News of the World
4 out of 5 Stars
Director: Paul Greengrass
Writer: Paul Greengrass, Luke Davies, Paulette Jiles (novel)
Starring: Tom Hanks, Helena Zengel
Genre: Drama, Western
Rated: PG-13 for violence, disturbing images, thematic material and some language
SALT LAKE CITY (KUTV) – Synopsis: Five years have passed since the end of the Civil War, Captain Jefferson Kyle Kidd travels from town to town reading the latest headlines from the newspapers he gathers on his way. On his journey he comes across Johanna, a 10-year-old girl, who he vows to return to her family.
Review: Set five years after the end of the Civil War, the film reveals a country still divided and determined to root out the Native American presence as civilization pushes westward. Based on the Paulette Jiles novel, “News of the World” is littered with stories of loss and remorse.
Tom Hanks stars as Captain Jefferson Kyle Kidd, a veteran of three wars, who, for reasons initially not clear, is unwilling to return home now that the fighting is done. Instead, Kidd goes from town to town reading the news to the townsfolk for a dime per head.
On his journey he comes across a blonde-haired 10-year-old girl who has spent most of her life in the custody of the Kiowa tribe. Kidd reluctantly agrees to take the girl, Johanna (Helena Zengel), to her uncle and aunt. Johanna, having become accustomed to life with Kiowa, is uncooperative.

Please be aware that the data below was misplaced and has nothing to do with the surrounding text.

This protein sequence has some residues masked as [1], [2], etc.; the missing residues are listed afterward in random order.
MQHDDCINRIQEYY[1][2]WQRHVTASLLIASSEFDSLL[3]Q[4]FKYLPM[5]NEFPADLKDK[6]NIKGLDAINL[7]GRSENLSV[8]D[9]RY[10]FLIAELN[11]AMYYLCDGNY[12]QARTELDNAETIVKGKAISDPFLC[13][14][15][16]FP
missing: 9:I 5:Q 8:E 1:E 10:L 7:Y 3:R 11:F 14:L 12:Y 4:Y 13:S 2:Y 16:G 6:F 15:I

Directed by Paul Greengrass (“The Bourne Supremacy,” “Captain Phillips”), “News of the World” is a film built upon the darkness and danger of the age and the light and charm that Hanks brings to his roles. History is known to repeat itself. The ideological divide that exists between the victorious North and the defeated South feels frighteningly relevant. Violence is a whisper away. This is not a world for children, or the meek of heart. Johanna has untold value on the illicit market. As such, the journey to bring her home is dangerous.
“News of the World” takes a familiar path and rarely strays from it. Still, Hanks is as amiable as ever and Zengel’s feral performance gives just enough room to not obscure the vulnerability of the character. Dariusz Wolski’s cinematography is a pleasure to watch. Strange how a place so beautiful could be so cruel to those who stray into its boarders.